Neuropsychologic impairments in bipolar and unipolar mood disorders on the CANTAB neurocognitive battery

John A. Sweeney, Julie A. Kmiec, David J. Kupfer

Research output: Contribution to journalArticlepeer-review

389 Scopus citations


Background: Cognitive deficits associated with mood disorders, especially bipolar disorder, have been the focus of limited systematic investigation. Methods: We tested 35 bipolar (21 in depressed state and 14 in mixed or manic state) and 58 nonbipolar depressed consecutively admitted young adult inpatients and 51 matched healthy individuals on the Cambridge Neuropsychological Test Automated Battery, a computerized neurocognitive battery. Results: The mixed/manic bipolar patients demonstrated robust deficits in episodic and working memory, spatial attention, and problem solving. In contrast, depressed bipolar and nonbipolar patients demonstrated impairments only in episodic memory. Conclusions: Neuropsychologic findings with the Cambridge Neuropsychological Test Automated Battery indicate widely distributed deficits in cognitive domains subserved by temporal, parietal, and frontostriatal systems in bipolar patients during mixed/manic states of illness. Significant deficits in bipolar and nonbipolar depressed patients were restricted to episodic memory, suggesting a more selective dysfunction in mesial temporal lobe function during episodes of depression. These findings highlight the different cognitive profiles of mania and depression, demonstrate similar patterns of neuropsychologic deficits in bipolar and nonbipolar depression, and point to a need for further research investigating the characteristics, causes, course, and treatment of severe cognitive deficits associated with mixed/manic phases of bipolar disorder. Copyright (C) 2000 Society of Biological Psychiatry.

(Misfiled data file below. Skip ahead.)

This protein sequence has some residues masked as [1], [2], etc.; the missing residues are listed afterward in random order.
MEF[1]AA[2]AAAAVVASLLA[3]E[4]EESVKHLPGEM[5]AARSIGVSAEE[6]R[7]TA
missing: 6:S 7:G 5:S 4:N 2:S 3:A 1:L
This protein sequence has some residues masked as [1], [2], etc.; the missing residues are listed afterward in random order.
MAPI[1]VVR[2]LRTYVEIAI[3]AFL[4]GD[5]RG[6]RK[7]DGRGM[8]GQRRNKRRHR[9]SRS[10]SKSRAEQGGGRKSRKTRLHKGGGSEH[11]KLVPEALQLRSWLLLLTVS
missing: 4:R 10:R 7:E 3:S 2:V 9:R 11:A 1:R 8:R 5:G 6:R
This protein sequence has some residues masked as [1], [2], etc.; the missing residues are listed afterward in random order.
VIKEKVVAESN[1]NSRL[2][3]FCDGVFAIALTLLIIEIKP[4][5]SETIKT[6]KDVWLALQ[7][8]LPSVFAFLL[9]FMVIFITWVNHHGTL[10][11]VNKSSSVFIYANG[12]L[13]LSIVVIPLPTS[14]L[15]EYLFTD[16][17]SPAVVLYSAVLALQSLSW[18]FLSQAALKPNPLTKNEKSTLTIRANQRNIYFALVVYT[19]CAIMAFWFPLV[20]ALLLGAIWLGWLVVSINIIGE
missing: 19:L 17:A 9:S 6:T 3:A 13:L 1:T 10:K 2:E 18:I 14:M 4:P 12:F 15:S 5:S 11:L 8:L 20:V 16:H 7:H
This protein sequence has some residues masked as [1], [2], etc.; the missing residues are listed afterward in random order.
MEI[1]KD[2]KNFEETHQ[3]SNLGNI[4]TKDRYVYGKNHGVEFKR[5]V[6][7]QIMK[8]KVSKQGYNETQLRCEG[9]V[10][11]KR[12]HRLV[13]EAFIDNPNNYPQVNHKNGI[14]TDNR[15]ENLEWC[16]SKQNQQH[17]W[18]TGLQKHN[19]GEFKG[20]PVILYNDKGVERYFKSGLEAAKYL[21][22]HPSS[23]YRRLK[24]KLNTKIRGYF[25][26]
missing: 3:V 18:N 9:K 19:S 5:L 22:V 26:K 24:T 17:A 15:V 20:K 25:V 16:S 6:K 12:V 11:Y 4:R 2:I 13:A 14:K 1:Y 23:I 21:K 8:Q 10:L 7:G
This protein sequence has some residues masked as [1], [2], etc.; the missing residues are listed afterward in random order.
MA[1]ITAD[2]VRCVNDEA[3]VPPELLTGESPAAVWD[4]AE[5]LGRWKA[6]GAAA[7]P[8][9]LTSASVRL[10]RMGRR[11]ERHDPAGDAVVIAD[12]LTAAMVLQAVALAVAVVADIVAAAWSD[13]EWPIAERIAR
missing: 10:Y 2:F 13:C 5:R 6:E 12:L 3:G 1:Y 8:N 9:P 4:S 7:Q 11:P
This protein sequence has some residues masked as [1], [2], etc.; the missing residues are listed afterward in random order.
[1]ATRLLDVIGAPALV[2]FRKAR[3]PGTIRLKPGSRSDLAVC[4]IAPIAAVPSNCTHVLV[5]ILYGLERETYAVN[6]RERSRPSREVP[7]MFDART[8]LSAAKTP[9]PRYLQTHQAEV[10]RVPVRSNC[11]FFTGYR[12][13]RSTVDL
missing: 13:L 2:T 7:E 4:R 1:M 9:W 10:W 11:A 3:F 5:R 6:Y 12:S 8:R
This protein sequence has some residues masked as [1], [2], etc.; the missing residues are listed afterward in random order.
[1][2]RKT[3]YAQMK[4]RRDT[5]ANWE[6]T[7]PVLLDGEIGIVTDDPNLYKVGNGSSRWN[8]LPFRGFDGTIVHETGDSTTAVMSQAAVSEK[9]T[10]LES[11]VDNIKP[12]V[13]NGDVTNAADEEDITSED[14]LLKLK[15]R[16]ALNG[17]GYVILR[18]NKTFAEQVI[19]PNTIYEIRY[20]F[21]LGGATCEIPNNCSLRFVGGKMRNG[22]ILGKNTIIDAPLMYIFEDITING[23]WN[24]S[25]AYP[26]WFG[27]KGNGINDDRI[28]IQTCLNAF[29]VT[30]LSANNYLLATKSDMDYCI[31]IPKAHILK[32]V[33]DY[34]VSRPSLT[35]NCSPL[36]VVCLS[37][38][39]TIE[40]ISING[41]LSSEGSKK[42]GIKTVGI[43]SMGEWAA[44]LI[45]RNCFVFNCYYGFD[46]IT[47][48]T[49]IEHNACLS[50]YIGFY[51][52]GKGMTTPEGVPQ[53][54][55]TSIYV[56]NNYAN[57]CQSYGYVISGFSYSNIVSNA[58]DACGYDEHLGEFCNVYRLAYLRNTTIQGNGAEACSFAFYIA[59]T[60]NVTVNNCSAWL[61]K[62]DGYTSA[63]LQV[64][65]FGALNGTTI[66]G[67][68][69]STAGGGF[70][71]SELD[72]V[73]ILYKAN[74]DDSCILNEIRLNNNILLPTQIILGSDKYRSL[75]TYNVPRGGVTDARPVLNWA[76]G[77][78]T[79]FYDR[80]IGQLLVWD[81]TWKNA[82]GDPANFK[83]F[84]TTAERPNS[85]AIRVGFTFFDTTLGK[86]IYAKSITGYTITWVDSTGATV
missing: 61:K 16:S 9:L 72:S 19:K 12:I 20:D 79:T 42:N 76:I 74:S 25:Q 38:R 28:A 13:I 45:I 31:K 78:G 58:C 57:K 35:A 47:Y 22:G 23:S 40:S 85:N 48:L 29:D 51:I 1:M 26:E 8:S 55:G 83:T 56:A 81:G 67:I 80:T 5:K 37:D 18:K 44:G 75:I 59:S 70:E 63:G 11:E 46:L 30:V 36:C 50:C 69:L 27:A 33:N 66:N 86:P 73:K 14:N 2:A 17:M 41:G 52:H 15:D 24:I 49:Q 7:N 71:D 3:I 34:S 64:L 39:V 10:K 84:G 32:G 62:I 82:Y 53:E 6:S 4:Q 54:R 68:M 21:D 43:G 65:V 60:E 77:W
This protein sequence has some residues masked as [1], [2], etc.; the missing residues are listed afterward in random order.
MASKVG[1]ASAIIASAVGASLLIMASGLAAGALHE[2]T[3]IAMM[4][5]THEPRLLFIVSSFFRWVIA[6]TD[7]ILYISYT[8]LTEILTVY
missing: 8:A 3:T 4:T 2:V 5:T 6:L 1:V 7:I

Original languageEnglish (US)
Pages (from-to)674-684
Number of pages11
JournalBiological Psychiatry
Issue number7
StatePublished - Oct 1 2000


  • Bipolar disorder
  • Cognition
  • Depression
  • Neuropsychology
  • Problem solving
  • Working memory

ASJC Scopus subject areas

  • Biological Psychiatry


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